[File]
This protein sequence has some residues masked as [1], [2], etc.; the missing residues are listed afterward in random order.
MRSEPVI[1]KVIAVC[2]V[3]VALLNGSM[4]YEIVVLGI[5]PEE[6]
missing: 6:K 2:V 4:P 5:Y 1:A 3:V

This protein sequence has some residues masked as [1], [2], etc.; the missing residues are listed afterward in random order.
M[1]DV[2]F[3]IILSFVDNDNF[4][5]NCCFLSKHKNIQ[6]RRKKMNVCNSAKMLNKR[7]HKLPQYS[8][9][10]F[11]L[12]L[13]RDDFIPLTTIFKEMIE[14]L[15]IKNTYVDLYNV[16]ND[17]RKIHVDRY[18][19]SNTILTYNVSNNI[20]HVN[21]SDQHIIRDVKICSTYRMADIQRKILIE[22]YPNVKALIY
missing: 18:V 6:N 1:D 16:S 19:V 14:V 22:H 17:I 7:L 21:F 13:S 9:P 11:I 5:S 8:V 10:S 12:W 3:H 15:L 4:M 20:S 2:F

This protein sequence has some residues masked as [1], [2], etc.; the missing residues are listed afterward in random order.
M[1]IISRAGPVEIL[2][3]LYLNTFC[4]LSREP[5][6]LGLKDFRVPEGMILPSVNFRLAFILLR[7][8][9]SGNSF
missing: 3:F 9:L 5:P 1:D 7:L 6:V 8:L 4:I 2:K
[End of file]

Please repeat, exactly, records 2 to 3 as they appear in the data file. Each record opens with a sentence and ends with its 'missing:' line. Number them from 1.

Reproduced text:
This protein sequence has some residues masked as [1], [2], etc.; the missing residues are listed afterward in random order.
M[1]DV[2]F[3]IILSFVDNDNF[4][5]NCCFLSKHKNIQ[6]RRKKMNVCNSAKMLNKR[7]HKLPQYS[8][9][10]F[11]L[12]L[13]RDDFIPLTTIFKEMIE[14]L[15]IKNTYVDLYNV[16]ND[17]RKIHVDRY[18][19]SNTILTYNVSNNI[20]HVN[21]SDQHIIRDVKICSTYRMADIQRKILIE[22]YPNVKALIY
missing: 18:V 6:N 1:D 16:S 19:V 14:V 22:H 17:I 7:L 21:F 13:S 9:P 11:I 5:S 8:V 10:S 12:W 3:H 15:L 4:M 20:S 2:F

This protein sequence has some residues masked as [1], [2], etc.; the missing residues are listed afterward in random order.
M[1]IISRAGPVEIL[2][3]LYLNTFC[4]LSREP[5][6]LGLKDFRVPEGMILPSVNFRLAFILLR[7][8][9]SGNSF
missing: 3:F 9:L 5:P 1:D 7:L 6:V 8:L 4:I 2:K